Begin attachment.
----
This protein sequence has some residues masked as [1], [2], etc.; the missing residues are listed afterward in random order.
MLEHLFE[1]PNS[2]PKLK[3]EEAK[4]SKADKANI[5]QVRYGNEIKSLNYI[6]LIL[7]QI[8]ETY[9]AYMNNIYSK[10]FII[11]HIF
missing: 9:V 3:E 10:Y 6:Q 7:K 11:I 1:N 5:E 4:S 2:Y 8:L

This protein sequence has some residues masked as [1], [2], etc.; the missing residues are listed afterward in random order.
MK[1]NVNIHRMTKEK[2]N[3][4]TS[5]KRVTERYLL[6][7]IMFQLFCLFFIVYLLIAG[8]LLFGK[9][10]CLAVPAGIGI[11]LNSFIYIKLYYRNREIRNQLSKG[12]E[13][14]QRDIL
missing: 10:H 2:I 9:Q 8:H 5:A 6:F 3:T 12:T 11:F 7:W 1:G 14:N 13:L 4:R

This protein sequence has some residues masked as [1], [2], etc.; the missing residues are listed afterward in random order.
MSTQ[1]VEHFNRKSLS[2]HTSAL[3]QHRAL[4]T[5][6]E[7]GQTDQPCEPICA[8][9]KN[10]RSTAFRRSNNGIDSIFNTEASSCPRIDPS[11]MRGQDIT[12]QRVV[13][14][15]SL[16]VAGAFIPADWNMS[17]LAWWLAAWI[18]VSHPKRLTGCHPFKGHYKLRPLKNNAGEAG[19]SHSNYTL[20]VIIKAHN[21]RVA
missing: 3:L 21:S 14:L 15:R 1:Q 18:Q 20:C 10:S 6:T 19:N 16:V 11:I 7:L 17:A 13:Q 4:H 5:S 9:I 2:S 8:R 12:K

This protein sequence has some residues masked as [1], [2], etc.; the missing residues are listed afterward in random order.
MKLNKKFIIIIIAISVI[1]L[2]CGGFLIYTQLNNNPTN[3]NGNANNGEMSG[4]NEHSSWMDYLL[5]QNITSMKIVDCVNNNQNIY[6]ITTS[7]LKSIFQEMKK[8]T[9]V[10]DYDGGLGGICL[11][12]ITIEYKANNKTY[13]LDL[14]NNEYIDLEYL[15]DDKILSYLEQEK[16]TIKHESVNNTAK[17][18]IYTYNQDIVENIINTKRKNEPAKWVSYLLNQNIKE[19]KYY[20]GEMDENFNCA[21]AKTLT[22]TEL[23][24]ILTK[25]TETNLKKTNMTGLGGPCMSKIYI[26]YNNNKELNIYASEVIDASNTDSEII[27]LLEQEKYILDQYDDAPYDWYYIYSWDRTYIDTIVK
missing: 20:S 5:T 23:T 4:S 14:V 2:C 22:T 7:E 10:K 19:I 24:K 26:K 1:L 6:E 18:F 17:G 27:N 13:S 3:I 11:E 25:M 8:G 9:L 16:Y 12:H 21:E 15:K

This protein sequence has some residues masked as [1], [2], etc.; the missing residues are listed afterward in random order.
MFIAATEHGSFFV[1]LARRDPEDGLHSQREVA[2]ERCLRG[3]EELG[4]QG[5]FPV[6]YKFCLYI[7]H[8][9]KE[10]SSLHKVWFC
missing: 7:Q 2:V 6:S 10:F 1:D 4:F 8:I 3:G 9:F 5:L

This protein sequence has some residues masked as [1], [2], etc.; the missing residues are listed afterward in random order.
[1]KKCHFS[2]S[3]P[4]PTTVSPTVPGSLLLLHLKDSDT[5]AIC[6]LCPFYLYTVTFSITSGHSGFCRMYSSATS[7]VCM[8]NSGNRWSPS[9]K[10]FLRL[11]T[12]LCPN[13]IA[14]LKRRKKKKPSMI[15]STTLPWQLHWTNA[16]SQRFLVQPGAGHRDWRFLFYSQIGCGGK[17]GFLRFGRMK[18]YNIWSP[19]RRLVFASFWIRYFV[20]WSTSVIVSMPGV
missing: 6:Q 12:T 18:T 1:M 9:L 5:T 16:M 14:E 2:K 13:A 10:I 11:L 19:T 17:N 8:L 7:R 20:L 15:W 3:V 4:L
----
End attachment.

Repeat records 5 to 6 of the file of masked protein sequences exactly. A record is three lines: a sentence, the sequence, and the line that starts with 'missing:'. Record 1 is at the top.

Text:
This protein sequence has some residues masked as [1], [2], etc.; the missing residues are listed afterward in random order.
MFIAATEHGSFFV[1]LARRDPEDGLHSQREVA[2]ERCLRG[3]EELG[4]QG[5]FPV[6]YKFCLYI[7]H[8][9]KE[10]SSLHKVWFC
missing: 7:Q 2:V 6:S 10:F 1:D 4:F 8:I 3:G 9:F 5:L

This protein sequence has some residues masked as [1], [2], etc.; the missing residues are listed afterward in random order.
[1]KKCHFS[2]S[3]P[4]PTTVSPTVPGSLLLLHLKDSDT[5]AIC[6]LCPFYLYTVTFSITSGHSGFCRMYSSATS[7]VCM[8]NSGNRWSPS[9]K[10]FLRL[11]T[12]LCPN[13]IA[14]LKRRKKKKPSMI[15]STTLPWQLHWTNA[16]SQRFLVQPGAGHRDWRFLFYSQIGCGGK[17]GFLRFGRMK[18]YNIWSP[19]RRLVFASFWIRYFV[20]WSTSVIVSMPGV
missing: 6:Q 12:T 18:T 1:M 9:L 5:T 16:M 14:E 2:K 13:A 10:I 11:L 19:T 17:N 8:L 7:R 20:L 15:W 3:V 4:L